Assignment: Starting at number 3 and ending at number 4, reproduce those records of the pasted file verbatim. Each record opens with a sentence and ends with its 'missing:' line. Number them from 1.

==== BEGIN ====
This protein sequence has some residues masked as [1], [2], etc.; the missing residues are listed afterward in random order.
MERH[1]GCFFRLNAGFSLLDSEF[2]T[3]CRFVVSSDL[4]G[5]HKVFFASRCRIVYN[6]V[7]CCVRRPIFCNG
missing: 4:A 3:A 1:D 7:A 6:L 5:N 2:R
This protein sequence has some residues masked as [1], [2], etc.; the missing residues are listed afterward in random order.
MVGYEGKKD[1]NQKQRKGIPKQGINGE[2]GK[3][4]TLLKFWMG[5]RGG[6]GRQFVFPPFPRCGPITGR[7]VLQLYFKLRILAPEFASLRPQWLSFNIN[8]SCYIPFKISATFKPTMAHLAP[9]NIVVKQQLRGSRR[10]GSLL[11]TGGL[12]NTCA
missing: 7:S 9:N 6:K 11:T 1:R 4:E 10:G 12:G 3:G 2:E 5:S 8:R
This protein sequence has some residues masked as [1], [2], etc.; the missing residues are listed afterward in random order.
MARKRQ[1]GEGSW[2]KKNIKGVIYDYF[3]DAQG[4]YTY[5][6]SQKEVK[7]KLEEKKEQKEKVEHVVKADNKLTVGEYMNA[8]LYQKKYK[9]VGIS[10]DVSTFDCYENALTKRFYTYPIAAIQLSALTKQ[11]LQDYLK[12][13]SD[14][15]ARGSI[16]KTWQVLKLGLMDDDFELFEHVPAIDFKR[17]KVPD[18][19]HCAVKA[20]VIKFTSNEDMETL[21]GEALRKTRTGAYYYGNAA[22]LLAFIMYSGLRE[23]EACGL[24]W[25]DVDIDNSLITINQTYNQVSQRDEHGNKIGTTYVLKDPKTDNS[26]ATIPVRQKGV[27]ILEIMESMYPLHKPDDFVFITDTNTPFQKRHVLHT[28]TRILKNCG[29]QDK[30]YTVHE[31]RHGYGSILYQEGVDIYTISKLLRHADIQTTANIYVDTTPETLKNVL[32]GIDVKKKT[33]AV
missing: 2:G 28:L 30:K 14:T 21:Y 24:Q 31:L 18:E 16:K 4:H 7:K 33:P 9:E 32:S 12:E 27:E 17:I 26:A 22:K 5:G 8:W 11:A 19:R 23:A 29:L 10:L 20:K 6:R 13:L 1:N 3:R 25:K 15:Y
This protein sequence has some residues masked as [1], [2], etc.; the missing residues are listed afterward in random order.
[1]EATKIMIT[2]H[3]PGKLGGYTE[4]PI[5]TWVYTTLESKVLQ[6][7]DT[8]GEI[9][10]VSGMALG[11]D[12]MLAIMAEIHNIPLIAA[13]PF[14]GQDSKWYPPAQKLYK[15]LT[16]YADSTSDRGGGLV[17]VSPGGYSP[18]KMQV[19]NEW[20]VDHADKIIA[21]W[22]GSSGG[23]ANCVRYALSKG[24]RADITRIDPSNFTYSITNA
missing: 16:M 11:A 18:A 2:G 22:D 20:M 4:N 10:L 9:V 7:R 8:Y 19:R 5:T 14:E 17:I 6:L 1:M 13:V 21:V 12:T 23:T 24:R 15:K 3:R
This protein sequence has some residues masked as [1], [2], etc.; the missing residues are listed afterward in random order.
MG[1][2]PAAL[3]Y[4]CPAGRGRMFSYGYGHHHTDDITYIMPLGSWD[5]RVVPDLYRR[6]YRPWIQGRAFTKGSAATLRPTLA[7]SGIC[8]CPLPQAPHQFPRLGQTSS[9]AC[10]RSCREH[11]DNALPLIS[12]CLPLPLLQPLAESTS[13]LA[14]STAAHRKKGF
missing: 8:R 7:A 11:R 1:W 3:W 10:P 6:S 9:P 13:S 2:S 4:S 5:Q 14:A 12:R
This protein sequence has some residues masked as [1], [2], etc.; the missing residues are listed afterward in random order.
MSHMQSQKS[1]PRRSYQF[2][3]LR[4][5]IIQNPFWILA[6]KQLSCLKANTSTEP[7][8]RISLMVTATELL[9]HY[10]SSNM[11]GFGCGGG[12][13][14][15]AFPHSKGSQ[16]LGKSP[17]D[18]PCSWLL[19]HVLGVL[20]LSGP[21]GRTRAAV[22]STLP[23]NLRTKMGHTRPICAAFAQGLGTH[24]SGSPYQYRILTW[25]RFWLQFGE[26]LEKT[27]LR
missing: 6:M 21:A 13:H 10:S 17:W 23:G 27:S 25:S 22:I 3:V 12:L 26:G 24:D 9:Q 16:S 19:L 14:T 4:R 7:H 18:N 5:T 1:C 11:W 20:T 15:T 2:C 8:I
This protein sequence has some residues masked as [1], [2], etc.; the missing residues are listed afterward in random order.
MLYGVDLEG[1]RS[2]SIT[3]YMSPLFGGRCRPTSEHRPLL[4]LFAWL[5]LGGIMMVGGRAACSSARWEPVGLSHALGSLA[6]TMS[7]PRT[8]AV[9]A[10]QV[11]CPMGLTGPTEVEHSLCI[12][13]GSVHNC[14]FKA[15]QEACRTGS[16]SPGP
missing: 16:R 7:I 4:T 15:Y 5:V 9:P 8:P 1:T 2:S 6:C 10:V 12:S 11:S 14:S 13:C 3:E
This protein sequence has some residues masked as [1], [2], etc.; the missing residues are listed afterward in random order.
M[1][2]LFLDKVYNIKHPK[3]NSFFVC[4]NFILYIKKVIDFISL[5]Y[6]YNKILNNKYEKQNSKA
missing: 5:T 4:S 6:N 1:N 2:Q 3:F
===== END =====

This protein sequence has some residues masked as [1], [2], etc.; the missing residues are listed afterward in random order.
MARKRQ[1]GEGSW[2]KKNIKGVIYDYF[3]DAQG[4]YTY[5][6]SQKEVK[7]KLEEKKEQKEKVEHVVKADNKLTVGEYMNA[8]LYQKKYK[9]VGIS[10]DVSTFDCYENALTKRFYTYPIAAIQLSALTKQ[11]LQDYLK[12][13]SD[14][15]ARGSI[16]KTWQVLKLGLMDDDFELFEHVPAIDFKR[17]KVPD[18][19]HCAVKA[20]VIKFTSNEDMETL[21]GEALRKTRTGAYYYGNAA[22]LLAFIMYSGLRE[23]EACGL[24]W[25]DVDIDNSLITINQTYNQVSQRDEHGNKIGTTYVLKDPKTDNS[26]ATIPVRQKGV[27]ILEIMESMYPLHKPDDFVFITDTNTPFQKRHVLHT[28]TRILKNCG[29]QDK[30]YTVHE[31]RHGYGSILYQEGVDIYTISKLLRHADIQTTANIYVDTTPETLKNVL[32]GIDVKKKT[33]AV
missing: 2:G 28:L 30:K 14:T 21:Y 24:Q 31:L 18:E 16:K 4:H 7:K 33:P 9:E 32:S 12:E 27:E 17:I 26:A 22:K 5:G 8:W 11:A 19:R 23:A 29:L 10:L 20:K 6:R 13:L 1:N 3:R 25:K 15:Y
This protein sequence has some residues masked as [1], [2], etc.; the missing residues are listed afterward in random order.
[1]EATKIMIT[2]H[3]PGKLGGYTE[4]PI[5]TWVYTTLESKVLQ[6][7]DT[8]GEI[9][10]VSGMALG[11]D[12]MLAIMAEIHNIPLIAA[13]PF[14]GQDSKWYPPAQKLYK[15]LT[16]YADSTSDRGGGLV[17]VSPGGYSP[18]KMQV[19]NEW[20]VDHADKIIA[21]W[22]GSSGG[23]ANCVRYALSKG[24]RADITRIDPSNFTYSITNA
missing: 16:M 11:A 18:A 2:G 22:D 20:M 4:N 10:L 9:V 7:R 8:Y 19:R 5:T 14:E 17:I 6:L 1:M 13:V 21:V 12:T 23:T 24:R 15:K 3:R